We are in fact seeing this happen in finance. Goldman Sachs is booming in Manhattan, but has what I believe is their second largest US office in Salt Lake City, presumably housing back office functions. Deutsche Bank is building a big facility in Jacksonville. JP Morgan Chase has a huge presence in Columbus, Ohio, where its former Bank One unit was based. A place like Connecticut is the odd man out. Suburban Chicago is probably set to be another loser. But in smaller cities the suburbs will do much better.
Also, don’t be too quick to write the eulogy for the suburban office campus, even in the tech industry. A recent article in Der Spiegel featured Silicon Valley’s new “monuments to digital domination” – including Apple’s $5 billion Norman Foster designed campus, Frank Gehry’s campus for Facebook, and others for Google, NVidia, and Samsung. In Houston, Exxon Mobil is putting the finishing touches on a three million square foot campus that will employ 10,000 people. But unlike Google moving 2,500 people to downtown Chicago, projects like that don’t make national headlines.
I don’t think there will be a massive back to downtown wave, and the suburban office park is not dead. But there are headwinds facing suburban office space, particularly in expensive, mature markets.
Friday, December 6th, 2013
There’s been so much ink spilled over Detroit’s bankruptcy that I haven’t felt the need to add much to it. But this week the judge overseeing the case ruled that the city of Detroit is eligible for bankruptcy. He also went ahead and ruled that pensions can be cut for the city’s retirees. Meanwhile, the city has received an appraisal of less than $2 billion for the most famous paintings in the Detroit Institute of the Arts.
A couple of thoughts on this:
First, every city in America should be doing a strategic review of its assets, and moving everything it doesn’t want turned into de facto debt collateral into entities that can’t be touched by the courts. In the case of the DIA, the city owns the museum and the collection. Hence the question of whether or not art should be sold to satisfy debts. If it were typical separately chartered non-profit institution, this wouldn’t even be a question.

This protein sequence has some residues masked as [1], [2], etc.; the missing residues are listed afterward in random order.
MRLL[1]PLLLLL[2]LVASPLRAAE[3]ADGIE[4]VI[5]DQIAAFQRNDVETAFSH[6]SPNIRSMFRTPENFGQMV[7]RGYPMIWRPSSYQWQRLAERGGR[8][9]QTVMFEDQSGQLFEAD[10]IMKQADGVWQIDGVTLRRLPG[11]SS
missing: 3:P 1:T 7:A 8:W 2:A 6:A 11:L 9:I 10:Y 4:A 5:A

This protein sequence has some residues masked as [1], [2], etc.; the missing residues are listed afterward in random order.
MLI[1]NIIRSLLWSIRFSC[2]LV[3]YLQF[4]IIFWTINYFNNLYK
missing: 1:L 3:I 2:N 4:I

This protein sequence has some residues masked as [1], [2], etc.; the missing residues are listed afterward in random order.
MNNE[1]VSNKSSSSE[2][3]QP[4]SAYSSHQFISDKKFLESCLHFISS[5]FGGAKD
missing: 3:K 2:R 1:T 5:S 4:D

At this point, I’d suggest cities ought to be taking a hard look at whether they own assets like museums, zoos, etc. that should be spun off into a separate non-profit entity. Keep in mind, the tax dollars that support the institutions can continue flowing to it. But this does protect the assets in the event of a bankruptcy.
In the case of Detroit, it seems inevitable that at least some art work will be sold. Given that worker pensions are going to be cut, it would be pretty tough to say no to selling art. Assuming this is the case, post-sale the museum should be spun off as a separate entity to hopefully reboot its standing the museum world. As the trustees of the group that operates it have been adamantly opposed to any sale, one would hope other museums would not hold any violations of industry standards against them for, particularly if they acquire ownership of the building and artwork away from the city afterward. The city of Detroit doesn’t need to be in the museum business anyway. It has bigger fish to fry.